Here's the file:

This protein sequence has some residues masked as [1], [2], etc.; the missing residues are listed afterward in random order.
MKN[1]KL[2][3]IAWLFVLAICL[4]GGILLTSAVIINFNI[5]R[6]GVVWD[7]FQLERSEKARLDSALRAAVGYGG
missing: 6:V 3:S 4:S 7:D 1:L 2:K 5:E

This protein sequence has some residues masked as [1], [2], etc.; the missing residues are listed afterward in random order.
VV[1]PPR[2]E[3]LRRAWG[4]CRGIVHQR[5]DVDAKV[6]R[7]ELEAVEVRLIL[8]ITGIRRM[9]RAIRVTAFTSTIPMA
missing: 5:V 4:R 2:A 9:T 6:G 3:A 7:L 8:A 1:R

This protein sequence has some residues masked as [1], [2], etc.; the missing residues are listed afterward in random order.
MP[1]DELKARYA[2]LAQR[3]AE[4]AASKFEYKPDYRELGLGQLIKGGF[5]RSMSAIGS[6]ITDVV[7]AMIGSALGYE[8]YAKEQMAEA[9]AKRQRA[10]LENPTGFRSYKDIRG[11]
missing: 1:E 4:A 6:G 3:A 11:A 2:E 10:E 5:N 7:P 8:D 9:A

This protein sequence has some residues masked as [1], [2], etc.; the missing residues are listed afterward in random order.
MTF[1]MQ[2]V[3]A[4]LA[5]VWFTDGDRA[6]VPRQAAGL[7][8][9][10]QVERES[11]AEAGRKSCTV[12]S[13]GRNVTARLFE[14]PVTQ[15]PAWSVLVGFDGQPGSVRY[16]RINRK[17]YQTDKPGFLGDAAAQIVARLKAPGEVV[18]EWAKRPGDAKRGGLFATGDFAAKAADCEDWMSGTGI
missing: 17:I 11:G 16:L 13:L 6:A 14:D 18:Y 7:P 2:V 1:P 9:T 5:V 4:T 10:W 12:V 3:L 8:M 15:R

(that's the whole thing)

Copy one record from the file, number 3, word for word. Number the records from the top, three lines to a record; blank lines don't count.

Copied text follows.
This protein sequence has some residues masked as [1], [2], etc.; the missing residues are listed afterward in random order.
MP[1]DELKARYA[2]LAQR[3]AE[4]AASKFEYKPDYRELGLGQLIKGGF[5]RSMSAIGS[6]ITDVV[7]AMIGSALGYE[8]YAKEQMAEA[9]AKRQRA[10]LENPTGFRSYKDIRG[11]
missing: 1:E 4:A 6:G 3:A 11:A 2:E 10:E 5:N 7:P 8:D 9:A